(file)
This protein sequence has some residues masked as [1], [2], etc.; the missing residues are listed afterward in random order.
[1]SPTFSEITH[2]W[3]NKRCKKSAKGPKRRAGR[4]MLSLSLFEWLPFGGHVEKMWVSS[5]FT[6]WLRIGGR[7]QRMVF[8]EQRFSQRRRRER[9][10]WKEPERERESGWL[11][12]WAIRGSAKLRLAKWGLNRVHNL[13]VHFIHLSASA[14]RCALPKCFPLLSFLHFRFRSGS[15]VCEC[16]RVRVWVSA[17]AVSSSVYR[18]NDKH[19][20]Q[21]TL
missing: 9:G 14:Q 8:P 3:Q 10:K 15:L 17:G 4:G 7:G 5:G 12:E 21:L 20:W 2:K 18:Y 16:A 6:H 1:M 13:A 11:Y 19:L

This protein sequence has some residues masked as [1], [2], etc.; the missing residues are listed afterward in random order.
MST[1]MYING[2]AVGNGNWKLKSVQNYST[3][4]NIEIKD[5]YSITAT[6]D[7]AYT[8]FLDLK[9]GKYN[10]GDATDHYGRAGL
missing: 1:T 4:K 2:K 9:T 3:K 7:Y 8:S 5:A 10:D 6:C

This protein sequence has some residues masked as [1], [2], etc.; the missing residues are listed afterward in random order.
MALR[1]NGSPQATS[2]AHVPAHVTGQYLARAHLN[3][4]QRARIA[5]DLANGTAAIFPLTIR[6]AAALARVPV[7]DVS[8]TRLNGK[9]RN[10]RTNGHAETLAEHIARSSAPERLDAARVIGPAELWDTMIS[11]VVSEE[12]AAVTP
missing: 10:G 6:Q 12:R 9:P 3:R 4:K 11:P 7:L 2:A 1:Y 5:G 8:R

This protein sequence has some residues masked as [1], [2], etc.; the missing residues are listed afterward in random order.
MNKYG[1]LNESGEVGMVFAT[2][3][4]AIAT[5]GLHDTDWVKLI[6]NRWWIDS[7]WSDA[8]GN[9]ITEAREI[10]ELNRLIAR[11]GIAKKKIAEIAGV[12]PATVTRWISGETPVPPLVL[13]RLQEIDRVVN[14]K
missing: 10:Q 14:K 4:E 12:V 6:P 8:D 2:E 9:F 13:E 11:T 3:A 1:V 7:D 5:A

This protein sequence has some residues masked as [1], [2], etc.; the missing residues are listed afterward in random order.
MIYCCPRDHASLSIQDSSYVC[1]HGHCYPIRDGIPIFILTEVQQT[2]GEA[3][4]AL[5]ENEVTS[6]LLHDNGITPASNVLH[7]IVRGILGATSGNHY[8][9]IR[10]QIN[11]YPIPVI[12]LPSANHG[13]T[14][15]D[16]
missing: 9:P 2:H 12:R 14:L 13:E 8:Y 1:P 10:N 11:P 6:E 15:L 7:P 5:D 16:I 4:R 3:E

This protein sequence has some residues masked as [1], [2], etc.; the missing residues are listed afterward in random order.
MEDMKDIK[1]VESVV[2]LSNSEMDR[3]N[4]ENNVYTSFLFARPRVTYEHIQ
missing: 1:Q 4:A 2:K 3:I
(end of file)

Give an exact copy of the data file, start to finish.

This protein sequence has some residues masked as [1], [2], etc.; the missing residues are listed afterward in random order.
[1]SPTFSEITH[2]W[3]NKRCKKSAKGPKRRAGR[4]MLSLSLFEWLPFGGHVEKMWVSS[5]FT[6]WLRIGGR[7]QRMVF[8]EQRFSQRRRRER[9][10]WKEPERERESGWL[11][12]WAIRGSAKLRLAKWGLNRVHNL[13]VHFIHLSASA[14]RCALPKCFPLLSFLHFRFRSGS[15]VCEC[16]RVRVWVSA[17]AVSSSVYR[18]NDKH[19][20]Q[21]TL
missing: 9:G 14:Q 8:P 3:Q 10:K 15:L 17:G 4:G 7:G 5:G 12:E 21:L 20:W 2:K 18:Y 16:A 6:H 1:M 13:A 11:Y 19:L

This protein sequence has some residues masked as [1], [2], etc.; the missing residues are listed afterward in random order.
MST[1]MYING[2]AVGNGNWKLKSVQNYST[3][4]NIEIKD[5]YSITAT[6]D[7]AYT[8]FLDLK[9]GKYN[10]GDATDHYGRAGL
missing: 1:T 4:K 2:K 9:T 3:K 7:Y 8:S 5:A 10:D 6:C

This protein sequence has some residues masked as [1], [2], etc.; the missing residues are listed afterward in random order.
MALR[1]NGSPQATS[2]AHVPAHVTGQYLARAHLN[3][4]QRARIA[5]DLANGTAAIFPLTIR[6]AAALARVPV[7]DVS[8]TRLNGK[9]RN[10]RTNGHAETLAEHIARSSAPERLDAARVIGPAELWDTMIS[11]VVSEE[12]AAVTP
missing: 10:G 6:Q 12:R 9:P 3:R 4:K 11:P 7:L 2:A 1:Y 5:G 8:R

This protein sequence has some residues masked as [1], [2], etc.; the missing residues are listed afterward in random order.
MNKYG[1]LNESGEVGMVFAT[2][3][4]AIAT[5]GLHDTDWVKLI[6]NRWWIDS[7]WSDA[8]GN[9]ITEAREI[10]ELNRLIAR[11]GIAKKKIAEIAGV[12]PATVTRWISGETPVPPLVL[13]RLQEIDRVVN[14]K
missing: 10:Q 14:K 4:E 12:V 6:P 8:D 2:E 9:F 13:E 11:T 3:A 1:V 7:D 5:A

This protein sequence has some residues masked as [1], [2], etc.; the missing residues are listed afterward in random order.
MIYCCPRDHASLSIQDSSYVC[1]HGHCYPIRDGIPIFILTEVQQT[2]GEA[3][4]AL[5]ENEVTS[6]LLHDNGITPASNVLH[7]IVRGILGATSGNHY[8][9]IR[10]QIN[11]YPIPVI[12]LPSANHG[13]T[14][15]D[16]
missing: 9:P 2:H 12:R 14:L 13:E 8:Y 1:P 10:N 11:P 6:E 15:L 7:P 5:D 16:I 4:R 3:E

This protein sequence has some residues masked as [1], [2], etc.; the missing residues are listed afterward in random order.
MEDMKDIK[1]VESVV[2]LSNSEMDR[3]N[4]ENNVYTSFLFARPRVTYEHIQ
missing: 1:Q 4:A 2:K 3:I